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Date: Sat, 5 Apr 2014 21:10:10 -0400
From: Bill Cox <>
Subject: Re: [PHC] Quick gripe... in case there's ever another contest

On Sat, Apr 5, 2014 at 8:48 PM, Samuel Neves <> wrote:
> On 06-04-2014 01:35, Bill Cox wrote:
>> On Sat, Apr 5, 2014 at 6:47 PM, Solar Designer <> wrote:
>>> This is not without merit, but which approach is best is unclear to me.
>>> As you pointed out, there may be language-related bugs in Java code too,
>>> and here's a relevant example:
>>> Alexander
>> This probably just shows my age, but I agree more with Poul-Henning
>> Kamp in this case.  Password hashing may get implemented in PHP or
>> Javascript, but the main implementation will be in C/C++.
>> The thought that we could develop the next generation PHS in Java
>> gives me the heebie-jeebies (and I am a Java fan).  How exactly are we
>> supposed to take into account SSE/AVX2, or AESENC instructions in
>> Java?  Imagine an EARWORM implementation in Python, Javascript, or
>> PHP.  Ug...
> Thomas was talking of *reference* implementations. A reference implementation is useful to
>  determine *what* the function computes, not *how* it is computed. In that sense, the less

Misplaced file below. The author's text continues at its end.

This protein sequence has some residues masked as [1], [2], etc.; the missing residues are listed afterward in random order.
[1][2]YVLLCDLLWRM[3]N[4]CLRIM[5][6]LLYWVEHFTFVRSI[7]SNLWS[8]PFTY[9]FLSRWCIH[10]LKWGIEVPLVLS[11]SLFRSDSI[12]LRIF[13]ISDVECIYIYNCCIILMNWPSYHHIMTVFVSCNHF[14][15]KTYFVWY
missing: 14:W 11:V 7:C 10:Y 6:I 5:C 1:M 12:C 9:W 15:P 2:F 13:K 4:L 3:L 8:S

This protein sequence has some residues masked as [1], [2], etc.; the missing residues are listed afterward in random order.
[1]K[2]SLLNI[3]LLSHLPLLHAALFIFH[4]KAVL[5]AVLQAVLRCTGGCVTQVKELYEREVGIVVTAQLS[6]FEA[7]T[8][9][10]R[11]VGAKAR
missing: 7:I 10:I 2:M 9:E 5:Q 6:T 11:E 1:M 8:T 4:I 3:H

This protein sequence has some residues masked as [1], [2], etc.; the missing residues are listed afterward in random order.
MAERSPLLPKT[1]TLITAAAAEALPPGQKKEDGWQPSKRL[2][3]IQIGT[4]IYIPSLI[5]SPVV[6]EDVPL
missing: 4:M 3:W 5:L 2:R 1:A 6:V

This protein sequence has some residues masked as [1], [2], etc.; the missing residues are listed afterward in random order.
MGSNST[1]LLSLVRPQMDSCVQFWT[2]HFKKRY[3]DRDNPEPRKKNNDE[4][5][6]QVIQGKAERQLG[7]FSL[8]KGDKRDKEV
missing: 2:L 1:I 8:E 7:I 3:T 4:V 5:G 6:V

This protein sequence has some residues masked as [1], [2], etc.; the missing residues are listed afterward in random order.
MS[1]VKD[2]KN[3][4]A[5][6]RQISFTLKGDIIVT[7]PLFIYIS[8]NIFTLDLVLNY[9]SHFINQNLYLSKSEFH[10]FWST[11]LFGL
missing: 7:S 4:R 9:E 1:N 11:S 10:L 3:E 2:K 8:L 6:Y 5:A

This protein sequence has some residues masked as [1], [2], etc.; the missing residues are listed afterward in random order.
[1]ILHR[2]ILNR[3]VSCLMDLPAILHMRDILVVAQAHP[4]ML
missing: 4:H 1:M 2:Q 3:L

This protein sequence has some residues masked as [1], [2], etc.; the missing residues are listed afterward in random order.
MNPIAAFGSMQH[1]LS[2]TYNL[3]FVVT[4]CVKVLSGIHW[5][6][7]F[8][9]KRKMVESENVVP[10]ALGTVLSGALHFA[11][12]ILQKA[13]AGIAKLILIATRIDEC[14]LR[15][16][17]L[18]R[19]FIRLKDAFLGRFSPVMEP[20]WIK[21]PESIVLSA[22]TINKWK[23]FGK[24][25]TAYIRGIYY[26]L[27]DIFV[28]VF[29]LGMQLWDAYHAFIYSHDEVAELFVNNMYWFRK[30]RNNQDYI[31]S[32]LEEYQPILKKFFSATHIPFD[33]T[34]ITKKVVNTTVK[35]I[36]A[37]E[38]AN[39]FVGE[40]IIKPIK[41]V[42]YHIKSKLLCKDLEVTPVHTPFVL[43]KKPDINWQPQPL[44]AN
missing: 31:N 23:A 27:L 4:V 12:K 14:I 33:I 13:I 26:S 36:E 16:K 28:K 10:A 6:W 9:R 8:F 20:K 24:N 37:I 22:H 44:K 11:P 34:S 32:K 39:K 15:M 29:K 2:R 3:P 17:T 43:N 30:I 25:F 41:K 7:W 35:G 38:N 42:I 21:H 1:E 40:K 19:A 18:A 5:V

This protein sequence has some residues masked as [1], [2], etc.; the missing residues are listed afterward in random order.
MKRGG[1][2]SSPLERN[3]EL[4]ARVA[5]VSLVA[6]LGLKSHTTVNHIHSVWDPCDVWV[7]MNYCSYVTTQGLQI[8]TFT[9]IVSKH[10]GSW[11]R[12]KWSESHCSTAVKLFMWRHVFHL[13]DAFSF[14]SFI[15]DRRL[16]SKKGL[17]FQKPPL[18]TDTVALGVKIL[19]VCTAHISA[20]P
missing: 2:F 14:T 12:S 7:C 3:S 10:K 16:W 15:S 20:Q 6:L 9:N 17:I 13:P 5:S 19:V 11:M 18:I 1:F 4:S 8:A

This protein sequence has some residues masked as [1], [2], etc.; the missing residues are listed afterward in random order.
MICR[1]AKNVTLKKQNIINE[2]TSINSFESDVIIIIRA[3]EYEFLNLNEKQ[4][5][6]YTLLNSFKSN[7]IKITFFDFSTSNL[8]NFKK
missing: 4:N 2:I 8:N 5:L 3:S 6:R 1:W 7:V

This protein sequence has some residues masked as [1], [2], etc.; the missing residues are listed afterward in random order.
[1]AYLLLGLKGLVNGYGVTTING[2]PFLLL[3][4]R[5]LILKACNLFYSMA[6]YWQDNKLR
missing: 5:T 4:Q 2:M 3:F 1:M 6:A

> undefined behavior the language has, the better. There is a case to be made on using formal
> specification languages like Cryptol [1], but 1) very few people are familiar with them and 2)
> this would actively discourage submissions.

I agree that the reference implementation should be clear, concise,
and portable, and C hurts this.  Having one in a language like Java
(or better) and one in C would be best.  However, I've been through
the code of all 24 submissions, and only a few had alternate
implementations, and several seem hard pressed to deliver a polished C
implementation.  I'm fighting with compiling them now, and it's pretty
shocking to me how much more optimization could/should have been done.
 If a second compatible implementation were required, I suspect half
of the submissions would have gone away.  Maybe there would be some
good in that, but I'm finding all kinds of good ideas in these
unpolished implementations.  It would be a crime to raise the bar so
high that they never get submitted, IMO.


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